My 100th post... A Question About Dogs

Discussion in 'Archived Threads 2001-2004' started by Dan Keefe, Apr 4, 2002.

  1. Dan Keefe

    Dan Keefe Second Unit

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    Hey everybody,

    It took me a long time to get to this post...I usually just read only comment when something really strokes me good or bad... Anyway...

    I couldn't figure out where else to put this post.

    I am thinking about getting a German Shepherd puppy(purebred, if that matters)I was wondering how these dogs or any other dogs for that matter, react to your surround sound systems. I anticipate the dog not being in the room un til he is at least a year old, but I was wondering how the thumping and shaking would affect him. I haven't been able to find anything about this on any dog sites...

    thanks,

    dan
     
  2. Walt N

    Walt N Second Unit

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    It just depends on the dog. Both of mine came from a shelter so I can't say whether their different reactions are innate or learned, but my Black Lab runs and hides when the subs start to become active and my German Shepherd doesn't mind the noise at all. Unfortunately doggy ears are very sensitive and often fail long before the rest of the dog does, so it's best to keep any dog out of a room where very loud music or movietracks are playing.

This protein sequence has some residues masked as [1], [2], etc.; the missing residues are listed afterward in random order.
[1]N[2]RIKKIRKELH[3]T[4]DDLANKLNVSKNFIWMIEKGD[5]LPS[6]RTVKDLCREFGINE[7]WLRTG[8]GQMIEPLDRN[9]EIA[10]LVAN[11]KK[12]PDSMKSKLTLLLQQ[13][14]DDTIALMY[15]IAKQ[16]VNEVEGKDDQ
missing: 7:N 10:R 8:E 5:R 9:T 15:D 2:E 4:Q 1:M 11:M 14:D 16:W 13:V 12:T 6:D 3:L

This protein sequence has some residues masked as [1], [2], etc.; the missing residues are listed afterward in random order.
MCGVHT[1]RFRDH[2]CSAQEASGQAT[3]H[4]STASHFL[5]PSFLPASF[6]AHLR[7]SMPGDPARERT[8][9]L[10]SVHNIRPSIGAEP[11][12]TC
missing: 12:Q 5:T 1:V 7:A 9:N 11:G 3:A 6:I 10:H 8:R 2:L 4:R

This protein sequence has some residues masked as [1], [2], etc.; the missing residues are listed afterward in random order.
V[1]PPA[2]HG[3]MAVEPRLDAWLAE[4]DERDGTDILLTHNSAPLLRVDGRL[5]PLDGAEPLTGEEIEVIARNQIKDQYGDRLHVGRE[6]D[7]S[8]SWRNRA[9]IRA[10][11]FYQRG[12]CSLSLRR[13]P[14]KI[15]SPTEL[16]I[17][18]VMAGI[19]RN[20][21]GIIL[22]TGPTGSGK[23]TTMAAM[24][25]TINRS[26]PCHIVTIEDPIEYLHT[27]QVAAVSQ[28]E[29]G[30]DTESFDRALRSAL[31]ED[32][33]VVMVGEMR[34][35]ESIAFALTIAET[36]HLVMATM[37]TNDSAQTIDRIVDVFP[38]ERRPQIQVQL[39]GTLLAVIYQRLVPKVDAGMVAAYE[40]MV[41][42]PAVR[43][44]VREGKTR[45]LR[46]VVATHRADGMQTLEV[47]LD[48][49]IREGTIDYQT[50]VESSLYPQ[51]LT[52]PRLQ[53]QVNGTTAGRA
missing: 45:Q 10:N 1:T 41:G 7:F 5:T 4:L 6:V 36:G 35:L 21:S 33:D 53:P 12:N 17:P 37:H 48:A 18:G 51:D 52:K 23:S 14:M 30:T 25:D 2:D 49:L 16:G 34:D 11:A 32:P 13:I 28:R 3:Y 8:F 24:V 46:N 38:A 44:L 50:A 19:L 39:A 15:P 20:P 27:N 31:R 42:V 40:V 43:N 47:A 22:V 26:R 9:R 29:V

My .02: German Shepherds are wonderful dogs, but they're highly intelligent and high strung so read everything you can find about training to stay ahead of him (or her). One of the best books I've read on the subject is "How To Be Your Dog's Best Friend" by the Monks of New Skete. The authors are an order of monks who raise German Shepherds in their upstate NY monastery.

    Have you considered getting two dogs?
     
  3. Brian Bunge

    Brian Bunge Producer

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    Dan,

    My Golden Retriever/German Sheperd mix hates the HT system. She always wants to go outside when any bass heavy action is taking place. But then my Rhodesian Ridgeback mix doesn't seem to mind it at all. She usually just lies down and goes to sleep. The cat, on the other hand, seems very intrigued by my subwoofers!

    Brian